View all newsletters
Receive our newsletter - data, insights and analysis delivered to you
  1. Technology
January 15, 2007updated 19 Aug 2016 10:08am

At last, some iPhone cynicism sets in

I’m glad I’m not the only one trying to keep a level head about the new iPhone. James Governor and his colleague Cote round up some of the more cynical coverage so far as a welcome antidote to the ludicrous over-exuberance - in my humble opinion -

By

I’m glad I’m not the only one trying to keep a level head about the new iPhone. James Governor and his colleague Cote round up some of the more cynical coverage so far as a welcome antidote to the ludicrous over-exuberance – in my humble opinion – that is so rife.

We’ve seen one analyst declare that it’s not just another smart phone, it creates a whole new category, one of ‘brilliant phones’. I know, I know.

Over at the engadget mobile blog they have a list of their key problems with it, namely…

…“No 3G. We know you know, but still, it hurts man.

No over the air iTunes Store downloads or WiFi syncing to your host machine.

No expandable memory.

No removable battery.

Content from our partners
European Technology Leadership: Deutsche Bank CTO Gordon Mackechnie
Print’s role in driving the environmental agenda
What finance leaders get wrong about digital transformation

No Exchange or Office support.”

On the same blog there was a succinct and lucid comment from a reader calling himself T Man, who wrote: “The biggest “con” (in both definitions of the word) is the lack of a replaceable battery. All of the iPeople are going nuts over this device, but imagine if ANY other manufacturer tried to see a phone without a replaceable battery? That would not be a tolerable trade-off. So, what we really see is that Apple has secured a nice constant cash flow as the batteries start conching [sic] out and the sheep-like minions upgrade to the next version.”

Meanwhile plenty of others are saying one of the big problems could end up being the lack of third party applications, as Apple has stated that only Apple applications will be able to run on it. From MacWorld UK: “There is no opportunity right now for third party development,” according to Apple’s Greg Joswiak. “Right now the opportunities are limited to the accessory market.”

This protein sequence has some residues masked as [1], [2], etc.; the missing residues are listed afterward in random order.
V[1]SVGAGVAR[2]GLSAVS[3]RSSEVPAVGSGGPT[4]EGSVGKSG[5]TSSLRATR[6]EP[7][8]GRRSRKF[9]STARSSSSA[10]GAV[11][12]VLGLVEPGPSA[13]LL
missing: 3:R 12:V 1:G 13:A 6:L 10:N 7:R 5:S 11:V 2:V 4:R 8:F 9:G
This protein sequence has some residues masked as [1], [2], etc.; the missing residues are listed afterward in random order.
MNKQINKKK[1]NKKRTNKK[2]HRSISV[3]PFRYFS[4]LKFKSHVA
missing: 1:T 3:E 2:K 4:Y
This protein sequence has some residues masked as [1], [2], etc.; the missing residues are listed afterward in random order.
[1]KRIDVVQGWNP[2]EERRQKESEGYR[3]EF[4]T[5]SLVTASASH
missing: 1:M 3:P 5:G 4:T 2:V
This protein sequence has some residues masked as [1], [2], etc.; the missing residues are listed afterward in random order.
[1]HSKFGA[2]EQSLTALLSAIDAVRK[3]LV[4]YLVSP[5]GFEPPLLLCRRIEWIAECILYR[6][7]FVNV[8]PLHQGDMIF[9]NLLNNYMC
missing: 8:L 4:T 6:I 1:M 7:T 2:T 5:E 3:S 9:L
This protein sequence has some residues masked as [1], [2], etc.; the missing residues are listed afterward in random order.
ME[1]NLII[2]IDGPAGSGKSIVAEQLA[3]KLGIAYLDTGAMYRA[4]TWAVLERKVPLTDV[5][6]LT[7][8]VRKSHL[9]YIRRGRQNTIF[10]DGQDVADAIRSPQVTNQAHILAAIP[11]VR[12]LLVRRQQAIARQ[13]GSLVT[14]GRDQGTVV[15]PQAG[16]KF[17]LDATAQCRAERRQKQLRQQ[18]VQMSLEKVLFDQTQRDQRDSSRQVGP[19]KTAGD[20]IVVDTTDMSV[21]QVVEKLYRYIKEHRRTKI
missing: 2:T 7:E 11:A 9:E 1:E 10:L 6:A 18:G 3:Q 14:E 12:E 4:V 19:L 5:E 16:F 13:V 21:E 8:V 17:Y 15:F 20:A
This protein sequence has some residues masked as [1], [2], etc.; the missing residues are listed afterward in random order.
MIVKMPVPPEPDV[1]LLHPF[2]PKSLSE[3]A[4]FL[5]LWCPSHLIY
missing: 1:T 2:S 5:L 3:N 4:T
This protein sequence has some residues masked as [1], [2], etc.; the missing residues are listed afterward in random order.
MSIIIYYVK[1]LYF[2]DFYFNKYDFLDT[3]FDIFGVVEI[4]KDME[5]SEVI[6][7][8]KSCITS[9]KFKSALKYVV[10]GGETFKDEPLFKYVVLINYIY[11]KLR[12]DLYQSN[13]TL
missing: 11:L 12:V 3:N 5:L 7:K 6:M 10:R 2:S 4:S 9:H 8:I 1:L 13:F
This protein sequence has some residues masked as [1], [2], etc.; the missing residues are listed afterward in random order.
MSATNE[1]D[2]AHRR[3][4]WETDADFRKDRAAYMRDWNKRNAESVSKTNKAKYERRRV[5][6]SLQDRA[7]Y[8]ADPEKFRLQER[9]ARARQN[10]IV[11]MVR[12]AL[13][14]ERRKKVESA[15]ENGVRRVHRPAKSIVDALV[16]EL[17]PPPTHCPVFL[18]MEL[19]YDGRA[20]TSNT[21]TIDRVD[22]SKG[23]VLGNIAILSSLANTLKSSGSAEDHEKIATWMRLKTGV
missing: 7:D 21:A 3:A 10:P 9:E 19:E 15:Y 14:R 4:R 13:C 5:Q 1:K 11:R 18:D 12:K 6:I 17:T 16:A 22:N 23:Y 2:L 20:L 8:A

I’m not saying the iPhone is going to be a dud. iPods do not have replaceable batteries either and that didn’t stop people buying them. The iPhone does look to have a good user interface, 2.5G may be OK for some users and Apple will no doubt offer plenty of applications of its own for the thing. If you really, really, really can’t bear to take an iPod and a smart phone with you (because they’re, er, not that portable, right?!) then this will probably be the best ‘compromise’ as far as combined iPods and smart phones go.

It’s just that I think we need to inject a little realism, before we take statements like this too seriously:

“Remember the fairy godmother in ‘Cinderella’? She’d wave her wand and turn some homely and utilitarian object, like a pumpkin or a mouse, into something glamorous and amazing, like a carriage or fully accessorised coachman. Evidently, she lives in some back room at Apple.” – thanks to the Financial Express for that one.

Digg this

Websites in our network
NEWSLETTER Sign up Tick the boxes of the newsletters you would like to receive. Tech Monitor's research, insight and analysis examines the frontiers of digital transformation to help tech leaders navigate the future. Our Changelog newsletter delivers our best work to your inbox every week.
I consent to New Statesman Media Group collecting my details provided via this form in accordance with the Privacy Policy
SUBSCRIBED

THANK YOU